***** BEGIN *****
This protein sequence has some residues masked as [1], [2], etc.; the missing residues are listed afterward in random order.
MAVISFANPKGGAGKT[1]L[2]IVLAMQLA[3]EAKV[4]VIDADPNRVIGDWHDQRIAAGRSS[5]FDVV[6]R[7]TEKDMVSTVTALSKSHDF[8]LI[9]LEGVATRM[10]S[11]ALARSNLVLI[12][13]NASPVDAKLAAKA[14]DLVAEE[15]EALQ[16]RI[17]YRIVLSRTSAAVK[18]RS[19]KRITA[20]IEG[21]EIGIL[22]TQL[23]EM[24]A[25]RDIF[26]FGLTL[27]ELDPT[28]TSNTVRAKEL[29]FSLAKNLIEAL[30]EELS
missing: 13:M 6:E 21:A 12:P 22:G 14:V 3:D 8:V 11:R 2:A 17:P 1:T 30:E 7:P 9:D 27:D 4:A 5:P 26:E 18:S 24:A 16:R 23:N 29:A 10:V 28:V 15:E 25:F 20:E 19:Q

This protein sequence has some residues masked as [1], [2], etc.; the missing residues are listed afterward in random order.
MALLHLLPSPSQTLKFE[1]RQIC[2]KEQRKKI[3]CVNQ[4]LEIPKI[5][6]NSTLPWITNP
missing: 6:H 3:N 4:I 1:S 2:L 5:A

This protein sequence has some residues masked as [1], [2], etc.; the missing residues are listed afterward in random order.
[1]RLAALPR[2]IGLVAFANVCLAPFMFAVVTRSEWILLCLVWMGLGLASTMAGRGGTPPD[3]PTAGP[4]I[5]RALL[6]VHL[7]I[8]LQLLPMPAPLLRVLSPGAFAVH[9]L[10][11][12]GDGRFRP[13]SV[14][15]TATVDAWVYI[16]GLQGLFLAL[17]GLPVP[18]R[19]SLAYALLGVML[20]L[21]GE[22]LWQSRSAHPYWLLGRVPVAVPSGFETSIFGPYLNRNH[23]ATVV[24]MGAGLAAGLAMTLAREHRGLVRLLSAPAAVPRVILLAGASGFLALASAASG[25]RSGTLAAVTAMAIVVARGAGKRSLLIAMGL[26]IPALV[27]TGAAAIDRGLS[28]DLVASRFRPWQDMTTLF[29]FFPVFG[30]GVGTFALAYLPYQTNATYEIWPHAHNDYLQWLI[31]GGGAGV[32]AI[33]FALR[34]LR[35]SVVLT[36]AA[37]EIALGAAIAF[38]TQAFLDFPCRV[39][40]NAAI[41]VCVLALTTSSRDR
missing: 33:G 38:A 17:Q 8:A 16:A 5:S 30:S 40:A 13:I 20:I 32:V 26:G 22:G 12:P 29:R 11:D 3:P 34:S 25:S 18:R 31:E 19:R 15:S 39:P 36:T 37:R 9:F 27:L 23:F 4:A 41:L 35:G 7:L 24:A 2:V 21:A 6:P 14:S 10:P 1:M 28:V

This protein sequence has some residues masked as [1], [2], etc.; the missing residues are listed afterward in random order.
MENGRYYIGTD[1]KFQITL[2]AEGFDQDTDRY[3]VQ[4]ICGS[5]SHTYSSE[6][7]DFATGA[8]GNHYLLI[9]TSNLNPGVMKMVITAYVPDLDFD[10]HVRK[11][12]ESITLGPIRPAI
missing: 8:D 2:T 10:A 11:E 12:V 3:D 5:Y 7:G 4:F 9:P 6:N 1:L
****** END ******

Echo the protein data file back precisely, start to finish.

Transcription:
This protein sequence has some residues masked as [1], [2], etc.; the missing residues are listed afterward in random order.
MAVISFANPKGGAGKT[1]L[2]IVLAMQLA[3]EAKV[4]VIDADPNRVIGDWHDQRIAAGRSS[5]FDVV[6]R[7]TEKDMVSTVTALSKSHDF[8]LI[9]LEGVATRM[10]S[11]ALARSNLVLI[12][13]NASPVDAKLAAKA[14]DLVAEE[15]EALQ[16]RI[17]YRIVLSRTSAAVK[18]RS[19]KRITA[20]IEG[21]EIGIL[22]TQL[23]EM[24]A[25]RDIF[26]FGLTL[27]ELDPT[28]TSNTVRAKEL[29]FSLAKNLIEAL[30]EELS
missing: 13:M 6:E 21:A 12:P 22:G 14:V 3:D 8:V 11:R 2:A 17:P 1:T 30:E 7:P 9:D 27:D 4:A 5:P 26:E 18:S 24:A 16:R 23:N 29:A 10:V 28:V 15:E 25:F 20:E 19:Q

This protein sequence has some residues masked as [1], [2], etc.; the missing residues are listed afterward in random order.
MALLHLLPSPSQTLKFE[1]RQIC[2]KEQRKKI[3]CVNQ[4]LEIPKI[5][6]NSTLPWITNP
missing: 6:H 3:N 4:I 1:S 2:L 5:A

This protein sequence has some residues masked as [1], [2], etc.; the missing residues are listed afterward in random order.
[1]RLAALPR[2]IGLVAFANVCLAPFMFAVVTRSEWILLCLVWMGLGLASTMAGRGGTPPD[3]PTAGP[4]I[5]RALL[6]VHL[7]I[8]LQLLPMPAPLLRVLSPGAFAVH[9]L[10][11][12]GDGRFRP[13]SV[14][15]TATVDAWVYI[16]GLQGLFLAL[17]GLPVP[18]R[19]SLAYALLGVML[20]L[21]GE[22]LWQSRSAHPYWLLGRVPVAVPSGFETSIFGPYLNRNH[23]ATVV[24]MGAGLAAGLAMTLAREHRGLVRLLSAPAAVPRVILLAGASGFLALASAASG[25]RSGTLAAVTAMAIVVARGAGKRSLLIAMGL[26]IPALV[27]TGAAAIDRGLS[28]DLVASRFRPWQDMTTLF[29]FFPVFG[30]GVGTFALAYLPYQTNATYEIWPHAHNDYLQWLI[31]GGGAGV[32]AI[33]FALR[34]LR[35]SVVLT[36]AA[37]EIALGAAIAF[38]TQAFLDFPCRV[39][40]NAAI[41]VCVLALTTSSRDR
missing: 33:G 38:A 17:Q 8:A 16:A 5:S 30:S 40:A 13:I 20:I 32:V 26:G 22:G 12:P 29:R 11:D 3:P 34:S 25:S 18:R 31:E 19:R 15:S 39:P 36:T 37:R 9:F 27:L 23:F 4:A 41:L 35:G 7:L 24:A 2:V 21:A 6:P 14:S 10:P 1:M 28:V

This protein sequence has some residues masked as [1], [2], etc.; the missing residues are listed afterward in random order.
MENGRYYIGTD[1]KFQITL[2]AEGFDQDTDRY[3]VQ[4]ICGS[5]SHTYSSE[6][7]DFATGA[8]GNHYLLI[9]TSNLNPGVMKMVITAYVPDLDFD[10]HVRK[11][12]ESITLGPIRPAI
missing: 8:D 2:T 10:A 11:E 12:V 3:D 5:Y 7:G 4:F 9:P 6:N 1:L